Four Habits of Highly Successful Freelancers (Regardless of Industry)
To be successful in any industry, there are a few key considerations for freelancers:
- Focus on maximizing your earning potential. ALWAYS remember that you deserve to get paid what you’re worth.
- Do everything in your power to position yourself in the way of stable assignments. Got a good thing going with one client? Good for you! Don’t lose that lifeline, but take the blinders off. Remember to be on the lookout for other opportunities so that your work well (and your bank account) won’t run dry.
- Ask for referrals and references. A good personal referral or lead from a happy client is the equivalent of a freelancer’s golden ticket.
- Consider joining the Freelancer’s Union. It’s free, and you’ll gain both resources and connections. (If you’re in the market for health care benefits, they offer insurance plan options as well.)
Succeeding in Specific Industries
Freelancers working in specific industries can also benefit from the following advice:
If you’re a young Ph.D. or recent graduate trying to enter the academic workforce but full-time opportunities aren’t exactly knocking, resist the urge to take unpaid writing, editing, or teaching gigs in exchange for the promise of advancement. Rather, focus your energies on building a steady, stable career that pays; remember, adjunct work isn’t a long-term solution. As a freelance academic, you’ll have the advantage of choosing a location you love and being able to stick around, rather than having to move thousands of miles away for full-time faculty positions.
If you’re a multimedia freelancer—i.e., web designer, graphic artist, writer, editor, photographer, etc.—you should focus on using that same media to promote your brand. Coincidentally, your brand is yourself. Social media, for example, is an incredibly powerful—and free—tool you can use to promote yourself and your work. You can use it to post your portfolio and join professional groups and organizations. If your name is not at least somewhat visible, how will you woo prospective clients? Show them why they should believe in you enough to hire you.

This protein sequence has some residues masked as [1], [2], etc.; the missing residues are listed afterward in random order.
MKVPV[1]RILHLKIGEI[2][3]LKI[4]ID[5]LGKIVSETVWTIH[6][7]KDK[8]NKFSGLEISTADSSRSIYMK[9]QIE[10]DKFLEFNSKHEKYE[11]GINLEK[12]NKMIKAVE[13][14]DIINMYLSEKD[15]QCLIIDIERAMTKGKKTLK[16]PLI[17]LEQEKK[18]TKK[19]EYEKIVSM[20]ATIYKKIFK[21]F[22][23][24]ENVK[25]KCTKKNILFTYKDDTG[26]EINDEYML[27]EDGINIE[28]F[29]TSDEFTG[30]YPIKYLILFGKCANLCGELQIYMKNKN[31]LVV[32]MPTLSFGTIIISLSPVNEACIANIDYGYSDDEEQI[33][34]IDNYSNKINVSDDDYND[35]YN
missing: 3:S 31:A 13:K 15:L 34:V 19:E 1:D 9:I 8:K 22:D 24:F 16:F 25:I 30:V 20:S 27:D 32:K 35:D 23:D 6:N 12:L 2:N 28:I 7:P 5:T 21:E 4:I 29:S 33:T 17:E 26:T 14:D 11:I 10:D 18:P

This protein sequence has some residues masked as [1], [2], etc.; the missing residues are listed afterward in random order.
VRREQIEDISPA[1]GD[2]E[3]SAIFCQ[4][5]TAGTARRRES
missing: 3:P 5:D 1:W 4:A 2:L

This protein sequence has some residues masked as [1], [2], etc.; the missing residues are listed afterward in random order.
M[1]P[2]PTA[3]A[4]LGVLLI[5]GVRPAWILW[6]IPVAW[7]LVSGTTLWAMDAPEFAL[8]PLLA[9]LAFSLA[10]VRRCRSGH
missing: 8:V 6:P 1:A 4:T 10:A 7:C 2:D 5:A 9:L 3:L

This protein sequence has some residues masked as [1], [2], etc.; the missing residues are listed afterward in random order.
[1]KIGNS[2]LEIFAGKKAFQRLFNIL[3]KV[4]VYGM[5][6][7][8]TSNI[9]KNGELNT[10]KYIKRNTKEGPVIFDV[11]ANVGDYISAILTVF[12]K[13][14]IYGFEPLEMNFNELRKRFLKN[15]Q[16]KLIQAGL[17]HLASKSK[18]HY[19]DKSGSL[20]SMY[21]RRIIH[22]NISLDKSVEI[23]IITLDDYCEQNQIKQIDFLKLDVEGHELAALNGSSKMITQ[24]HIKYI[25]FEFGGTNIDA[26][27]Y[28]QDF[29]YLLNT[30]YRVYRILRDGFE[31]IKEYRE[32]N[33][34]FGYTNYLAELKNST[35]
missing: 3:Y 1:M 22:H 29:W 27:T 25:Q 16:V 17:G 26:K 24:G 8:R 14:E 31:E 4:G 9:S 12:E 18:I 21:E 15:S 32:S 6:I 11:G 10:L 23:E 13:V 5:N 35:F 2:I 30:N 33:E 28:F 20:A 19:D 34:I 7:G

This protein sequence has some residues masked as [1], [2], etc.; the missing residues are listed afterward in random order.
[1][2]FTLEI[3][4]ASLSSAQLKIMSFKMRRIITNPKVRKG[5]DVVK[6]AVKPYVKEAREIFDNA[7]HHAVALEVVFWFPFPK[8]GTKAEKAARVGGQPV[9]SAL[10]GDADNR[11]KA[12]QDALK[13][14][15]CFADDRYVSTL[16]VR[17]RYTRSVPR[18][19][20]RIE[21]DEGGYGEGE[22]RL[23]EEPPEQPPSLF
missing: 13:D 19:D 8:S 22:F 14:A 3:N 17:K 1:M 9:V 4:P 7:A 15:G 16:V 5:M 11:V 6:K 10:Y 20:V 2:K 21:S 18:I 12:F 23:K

For tech startups, community is everything. And, like in most businesses, the people you know matters. If you’re a tech freelancer, the Internet provides a phenomenal soundboard for you to tout your skills and meet “virtually” with seasoned executives or bold entrepreneurs who just happen to be looking for someone with the precise skills you’ve got to offer. In addition, the tech startup industry can come with a lot of entrepreneurial leverage for freelancers to get in on the ground floor of young companies—or eventually launch their own.
What About Taxes?
To paraphrase Benjamin Franklin, you can’t be certain of anything in the world besides death and taxes. The process of filing taxes as an independent contractor is a whole different ballgame compared to that of a full-timer.
For the most part, if you are self-employed—that is, you are an independent contractor, sole proprietor, part of a business-operating partnership, or own your own company—you need to file taxes both quarterly and annually. (Note that if your business profit is under $400, you won’t need to file a tax return.) Freelancers must pay both self-employed tax (called SE tax) and income tax. Here are some things you need to know:
- Use a 1040-ES form to calculate the payment amount for your quarterly SE taxes. (This covers your obligation to Social Security and Medicare.)
- For your annual submission, you’ll need to fill out a 1040 form to cover your income taxes. If you have contracted with multiple companies, those companies are obligated to provide you with 1099s for that work. Use the information from the multiple 1099s to fill out a single 1040.
- You may claim half of your SE tax obligation as a 1040 deduction in order to minimize your tax burden. See Figure 1 below for a visual example of how this works. (Note that there are additional deductions, like allowances for your home office or mileage. Read Business Insider’s freelance tax suggestions for more information and definitely check with your accountant for tax advice).
Read the full story at The Freelancer’s Guide to the Gig Economy – Future Of Work